Arizona State adjusts to new pace of play and sees more success

Arizona State’s Greg Powers is in his first season as a full-time coach (photo: Courtney Pedroza).

Coaching hockey has never been easier for Arizona State’s Greg Powers.

Don’t misunderstand that. Arizona State’s transition from a club program to a Division I program hasn’t been easy this season. The Sun Devils have gone through their share of ups and downs the last few months, and Powers has shared that ride.

But from a standpoint of actual coaching, recruiting and all that goes into guiding a Division I team on a daily basis, Powers feels like he’s got it made compared to the past. Prior to Arizona State joining the Division I ranks, he juggled all of those coaching responsibilities on top of owning his own consulting business.

Now, he’s just a coach.

“I just look at it as running one business,” Powers said in a recent phone interview. “It’s a hockey program. I’m the CEO and I have a great staff around me that I delegate different things to and we’re getting things done. A lot of people ask me how I like it. It beats working.”

Powers was given the opportunity to concentrate solely on hockey when Arizona State received enough money through donations to elevate its club hockey program to Division I status this season. The Sun Devils are playing as an independent Division I team this season and have a partial Division I schedule. They’ll expand their Division I schedule next season and plan to join a conference in the 2017-18 season.

Arizona State is now two months into its Division I experience, and it’s been a lot like Powers expected it to be. The Sun Devils have been at times outmatched — Connecticut, Quinnipiac and Wisconsin beat them by four or more goals — but they’ve also been competitive and improved as the season has gone along. They have a 5-8 record and are 3-8 against Division I opponents.

“I don’t think a lot of people expected us to win five games all year,” Powers said. “We’re happy where we are. We’re not content. We believe we’ve put steps in place and continue to focus on the process to be a successful program. We still believe the sky’s the limit for our program.”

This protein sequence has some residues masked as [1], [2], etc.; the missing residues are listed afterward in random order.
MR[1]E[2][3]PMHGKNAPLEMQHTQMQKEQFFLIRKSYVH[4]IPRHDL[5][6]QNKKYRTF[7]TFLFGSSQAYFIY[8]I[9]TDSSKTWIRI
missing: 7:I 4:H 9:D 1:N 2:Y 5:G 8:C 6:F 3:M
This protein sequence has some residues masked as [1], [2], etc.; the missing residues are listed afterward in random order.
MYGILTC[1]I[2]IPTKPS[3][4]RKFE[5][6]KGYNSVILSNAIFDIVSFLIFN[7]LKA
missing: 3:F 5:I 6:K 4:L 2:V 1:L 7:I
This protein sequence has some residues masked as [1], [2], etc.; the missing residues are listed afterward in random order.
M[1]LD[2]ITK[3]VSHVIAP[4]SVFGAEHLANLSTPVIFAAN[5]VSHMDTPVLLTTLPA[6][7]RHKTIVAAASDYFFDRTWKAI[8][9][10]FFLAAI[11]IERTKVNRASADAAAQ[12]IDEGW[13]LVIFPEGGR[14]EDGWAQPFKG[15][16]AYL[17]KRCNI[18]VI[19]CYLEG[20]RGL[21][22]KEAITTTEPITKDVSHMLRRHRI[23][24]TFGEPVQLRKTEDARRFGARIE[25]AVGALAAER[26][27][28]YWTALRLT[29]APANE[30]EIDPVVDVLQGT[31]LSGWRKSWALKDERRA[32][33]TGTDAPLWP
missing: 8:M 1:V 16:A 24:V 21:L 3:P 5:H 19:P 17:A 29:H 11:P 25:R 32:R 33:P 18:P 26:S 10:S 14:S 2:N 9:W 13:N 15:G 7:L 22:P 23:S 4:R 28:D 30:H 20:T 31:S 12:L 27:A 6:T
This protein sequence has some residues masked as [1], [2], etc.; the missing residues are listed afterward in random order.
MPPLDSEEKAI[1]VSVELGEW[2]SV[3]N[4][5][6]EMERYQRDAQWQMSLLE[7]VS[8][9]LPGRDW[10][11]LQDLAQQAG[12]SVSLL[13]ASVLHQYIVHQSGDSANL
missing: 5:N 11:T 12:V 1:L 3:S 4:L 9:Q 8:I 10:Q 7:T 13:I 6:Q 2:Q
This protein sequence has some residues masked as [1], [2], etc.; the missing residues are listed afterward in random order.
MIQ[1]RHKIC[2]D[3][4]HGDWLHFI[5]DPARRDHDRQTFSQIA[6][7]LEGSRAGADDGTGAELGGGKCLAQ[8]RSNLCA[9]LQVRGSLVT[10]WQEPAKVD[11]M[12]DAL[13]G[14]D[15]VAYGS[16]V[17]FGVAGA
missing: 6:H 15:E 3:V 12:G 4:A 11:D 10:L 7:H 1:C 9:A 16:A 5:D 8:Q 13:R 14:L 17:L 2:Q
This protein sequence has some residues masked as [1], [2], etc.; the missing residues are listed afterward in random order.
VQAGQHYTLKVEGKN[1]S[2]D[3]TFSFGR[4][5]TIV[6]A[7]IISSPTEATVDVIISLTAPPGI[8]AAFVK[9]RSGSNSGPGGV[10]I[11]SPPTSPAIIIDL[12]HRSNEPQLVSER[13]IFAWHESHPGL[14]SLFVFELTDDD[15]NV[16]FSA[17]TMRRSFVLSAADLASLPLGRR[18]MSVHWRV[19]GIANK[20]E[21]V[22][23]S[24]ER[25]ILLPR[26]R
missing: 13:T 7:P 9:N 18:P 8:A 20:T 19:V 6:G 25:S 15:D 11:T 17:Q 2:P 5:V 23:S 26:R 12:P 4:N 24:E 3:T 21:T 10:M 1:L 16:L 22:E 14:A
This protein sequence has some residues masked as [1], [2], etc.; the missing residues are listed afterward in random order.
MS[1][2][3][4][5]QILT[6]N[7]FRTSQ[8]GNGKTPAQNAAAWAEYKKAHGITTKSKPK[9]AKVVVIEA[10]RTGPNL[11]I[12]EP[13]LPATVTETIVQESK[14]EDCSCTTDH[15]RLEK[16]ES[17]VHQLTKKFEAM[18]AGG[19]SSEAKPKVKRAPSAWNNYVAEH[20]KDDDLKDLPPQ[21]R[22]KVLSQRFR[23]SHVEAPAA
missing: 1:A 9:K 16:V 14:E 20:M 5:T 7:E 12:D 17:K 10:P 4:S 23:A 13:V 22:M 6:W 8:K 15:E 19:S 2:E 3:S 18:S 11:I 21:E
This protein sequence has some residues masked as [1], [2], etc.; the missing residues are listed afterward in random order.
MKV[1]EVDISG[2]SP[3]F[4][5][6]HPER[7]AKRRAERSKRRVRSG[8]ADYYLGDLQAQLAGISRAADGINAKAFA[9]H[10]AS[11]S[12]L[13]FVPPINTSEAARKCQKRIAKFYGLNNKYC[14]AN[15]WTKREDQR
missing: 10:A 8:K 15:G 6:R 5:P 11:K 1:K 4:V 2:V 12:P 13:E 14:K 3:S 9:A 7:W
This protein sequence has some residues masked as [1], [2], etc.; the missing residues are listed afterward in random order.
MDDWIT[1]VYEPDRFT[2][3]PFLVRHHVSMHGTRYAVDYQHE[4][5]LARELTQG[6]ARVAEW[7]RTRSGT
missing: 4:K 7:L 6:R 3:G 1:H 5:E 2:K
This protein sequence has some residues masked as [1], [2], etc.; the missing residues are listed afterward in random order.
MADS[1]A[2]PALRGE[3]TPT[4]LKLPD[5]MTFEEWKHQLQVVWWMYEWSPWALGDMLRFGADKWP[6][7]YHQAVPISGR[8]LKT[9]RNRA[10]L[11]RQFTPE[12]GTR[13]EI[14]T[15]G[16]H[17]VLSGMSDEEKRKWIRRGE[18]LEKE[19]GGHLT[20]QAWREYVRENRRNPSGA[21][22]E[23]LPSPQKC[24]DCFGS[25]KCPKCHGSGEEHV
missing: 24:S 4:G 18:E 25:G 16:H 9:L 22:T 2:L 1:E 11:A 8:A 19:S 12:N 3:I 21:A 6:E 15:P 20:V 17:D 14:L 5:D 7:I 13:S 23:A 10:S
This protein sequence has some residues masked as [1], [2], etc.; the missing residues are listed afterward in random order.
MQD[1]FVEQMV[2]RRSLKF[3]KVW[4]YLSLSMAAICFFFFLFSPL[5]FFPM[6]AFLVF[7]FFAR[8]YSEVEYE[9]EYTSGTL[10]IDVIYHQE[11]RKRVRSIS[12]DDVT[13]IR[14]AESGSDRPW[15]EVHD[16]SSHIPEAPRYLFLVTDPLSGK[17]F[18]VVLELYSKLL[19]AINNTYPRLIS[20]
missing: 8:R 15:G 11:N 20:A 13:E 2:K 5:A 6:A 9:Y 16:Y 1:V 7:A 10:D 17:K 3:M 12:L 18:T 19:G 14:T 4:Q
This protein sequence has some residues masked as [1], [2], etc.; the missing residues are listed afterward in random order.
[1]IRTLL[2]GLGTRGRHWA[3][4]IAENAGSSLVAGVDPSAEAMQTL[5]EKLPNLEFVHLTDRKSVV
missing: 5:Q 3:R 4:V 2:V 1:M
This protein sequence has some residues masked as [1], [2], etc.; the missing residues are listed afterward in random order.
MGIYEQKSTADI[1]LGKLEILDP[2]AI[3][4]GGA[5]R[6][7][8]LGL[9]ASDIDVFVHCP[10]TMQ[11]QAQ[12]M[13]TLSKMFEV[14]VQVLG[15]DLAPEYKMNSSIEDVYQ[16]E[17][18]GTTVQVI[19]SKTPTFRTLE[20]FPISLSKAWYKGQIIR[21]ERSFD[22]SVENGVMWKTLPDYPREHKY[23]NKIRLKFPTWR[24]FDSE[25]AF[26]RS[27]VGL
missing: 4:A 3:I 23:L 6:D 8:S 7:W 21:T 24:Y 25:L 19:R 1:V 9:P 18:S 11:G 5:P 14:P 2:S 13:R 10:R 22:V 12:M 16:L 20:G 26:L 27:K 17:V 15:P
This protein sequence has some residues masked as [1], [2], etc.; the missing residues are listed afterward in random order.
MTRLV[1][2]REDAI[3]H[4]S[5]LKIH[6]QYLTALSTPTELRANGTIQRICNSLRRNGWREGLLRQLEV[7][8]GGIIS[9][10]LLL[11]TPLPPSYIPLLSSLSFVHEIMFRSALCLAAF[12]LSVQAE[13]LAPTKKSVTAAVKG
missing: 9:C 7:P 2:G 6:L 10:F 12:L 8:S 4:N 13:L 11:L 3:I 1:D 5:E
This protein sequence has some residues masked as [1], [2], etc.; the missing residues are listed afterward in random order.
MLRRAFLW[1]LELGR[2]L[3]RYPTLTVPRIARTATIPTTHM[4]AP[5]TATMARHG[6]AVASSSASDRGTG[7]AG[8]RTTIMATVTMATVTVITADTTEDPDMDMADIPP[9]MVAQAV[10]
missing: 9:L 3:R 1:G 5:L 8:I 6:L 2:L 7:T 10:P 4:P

The Sun Devils began to taste some of that success recently, and it came just after they faced some adversity. Wisconsin took it to them in a 5-1 road loss on Oct. 30. A day later, Arizona State hung with the Badgers for three periods and lost 2-1. The Sun Devils followed that narrow defeat with back-to-back one-goal wins against Lake Superior State for their first Division I weekend sweep.

“I think that [second] Wisconsin game we turned a corner,” Powers said. “I think that second Wisconsin game pointed us in the right direction. The guys understand you don’t sit around and learn the pace of that level. You always have to skate with teams and compete with teams from the drop of the puck. Wisconsin was very good that first night. We went toe to toe with them in the second game. That was a big learning experience.

“We went into Lake Superior State and tried to bottle up how we played. They understand we can actually dictate the pace of play ourselves. It was a big turning point.”

Learning and adjusting to the pace of play was Arizona State’s first major hurdle this season. The Sun Devils were caught off guard just how fast the game was when the season began. Powers fine-tuned his practices after their first few Division I games, and they now practice at a different rate.

The difference in talent at the Division I level has also been noticeable. Powers spoke highly of his current players, but he also understands his program needs more high-end players if it’s going to compete for NCAA tournament berths and eventually national titles as he hopes it will.

“Can we compete? Yeah,” Powers said. “Can we compete for a championship? No, we have to get better. You’re not going to recruit everyone in one class in Division I hockey. You’re not going to recruit a team good enough to win championships. It’s going to take time. You have to build a sustainable program over years.”

Arizona State’s 33-man roster includes 15 freshmen this season, and the freshmen are among the top contributors. Jordan Masters, a freshman forward from Rochester, N.Y., leads the team with five goals and 14 points. Joey Raats, a freshman defenseman from Las Vegas, has a team-high 10 assists. Freshman Ryland Pashovitz, who is from Saskatoon, Saskatchewan, is the No. 1 goalie. Arizona State also recently signed five players, all from the USHL, in its 2016 recruiting class.

Powers has dipped into a variety of places already to recruit. His current roster includes players from 13 states and Canada. He’s gone into Illinois, which doesn’t have a Division I men’s hockey program, for five current roster players. His 2016 recruiting class includes players from California, Massachusetts, Missouri, Wisconsin and Russia.

“We have a uniqueness to us that nobody has,” Powers said. “We’re new. We’re the only team out West. That’s part of the recruiting process. If a kid wants to come here because we have palm trees and it’s nice weather, that’s not our type of kids. We want kids to come for the right reason. It’s really refreshing to find out how elite kids want to be a part of what we’re building.”

Powers has to constantly remind himself and his players that building a successful program is a process and it is going to take time. That’s not always easy for him to say.

“I’ve lost as many games this season already as I have in the last two,” Powers said. “I’m not very patient, no. But I understand what this is going to take. I think we have higher expectation for ourselves than anybody does. I don’t think we’re going to make the NCAA tournament this year. I don’t think we’re going to win a national championship in the next couple years. But I expect we’re going to be competitive. You have to be committed to being competitive every night. If you do, you give yourself a chance.”